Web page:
INDEPENDENT NEWS

Amnesty Welcomes Supreme Court Zaoui Decision

Published: Thu 25 Nov 2004 03:15 PM
25 November 2004
Amnesty Welcomes Supreme Court Zaoui Decision
Amnesty International has welcomed the Supreme Court’s conclusion that further delays in deciding whether Algerian refugee Ahmed Zaoui should be transferred from prison or granted bail would be “oppressive”. “Amnesty International has been calling for Ahmed Zaoui’s case to be subjected to a fair process since December 2002, and has been baffled by the Government’s reluctance to agree,” said the executive director of Amnesty’s NZ section,
Ced Simpson. “Mr Zaoui should have been able to have the security risk certificate against him reviewed, with procedures meeting the standards set by the European Court of Human Rights, in the months following the decision recognising him as a genuine refugee in August last year.” “It is not his fault that he has been left languishing in prison for all this time at considerable human and financial cost.” “The courts have clearly questioned the handling of the Zaoui case, and the Supreme Court has now added its voice to those who have called for the whole process to be, and be seen to be, less arbitrary and unfair.”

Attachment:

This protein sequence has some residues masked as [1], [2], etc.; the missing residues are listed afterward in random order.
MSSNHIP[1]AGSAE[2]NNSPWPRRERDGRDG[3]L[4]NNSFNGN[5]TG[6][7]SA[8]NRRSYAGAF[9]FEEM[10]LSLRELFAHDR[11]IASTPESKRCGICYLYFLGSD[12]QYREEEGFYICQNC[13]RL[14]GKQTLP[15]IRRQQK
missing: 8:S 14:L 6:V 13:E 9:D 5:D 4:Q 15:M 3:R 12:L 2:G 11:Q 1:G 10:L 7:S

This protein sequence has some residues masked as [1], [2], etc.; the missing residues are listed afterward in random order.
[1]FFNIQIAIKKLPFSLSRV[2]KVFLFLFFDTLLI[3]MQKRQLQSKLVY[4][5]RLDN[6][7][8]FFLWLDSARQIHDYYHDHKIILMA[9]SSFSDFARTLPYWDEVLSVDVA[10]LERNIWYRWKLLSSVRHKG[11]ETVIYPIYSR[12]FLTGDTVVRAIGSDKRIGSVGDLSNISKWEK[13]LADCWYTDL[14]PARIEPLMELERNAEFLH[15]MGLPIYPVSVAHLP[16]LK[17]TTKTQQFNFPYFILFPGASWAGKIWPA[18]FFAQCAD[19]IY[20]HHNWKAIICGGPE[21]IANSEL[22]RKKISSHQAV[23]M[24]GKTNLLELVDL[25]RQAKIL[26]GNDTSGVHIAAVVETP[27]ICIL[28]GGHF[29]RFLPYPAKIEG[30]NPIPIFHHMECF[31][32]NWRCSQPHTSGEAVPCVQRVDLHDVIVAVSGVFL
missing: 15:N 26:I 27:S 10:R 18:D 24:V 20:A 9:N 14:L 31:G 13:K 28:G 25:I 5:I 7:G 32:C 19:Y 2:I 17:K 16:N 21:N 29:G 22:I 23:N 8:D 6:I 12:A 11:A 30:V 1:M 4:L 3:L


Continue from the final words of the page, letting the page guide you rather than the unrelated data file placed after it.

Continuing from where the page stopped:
“It has not been acceptable that senior members of the Government have continued to mislead the public by suggesting he has been free to leave at any time, when they know they have a moral as well as international legal obligation to ensure he is not returned to a place of potential danger.”
Mr Simpson said that the case continues to raise the important question of “What sort of ‘security risk’ does the Government consider outweighs Ahmed Zaoui's right to asylum as a refugee?” “Does the Government agree with the Court of Appeal conclusion that the continued detention or deportation of Ahmed Zaoui can only be justified ‘if there are objectively reasonable grounds based on credible evidence that Zaoui constitutes...a danger of substantial threatened harm to the security of New Zealand’ rather than, for example, ‘a threat to international reputation with like-minded countries’?”
ENDS

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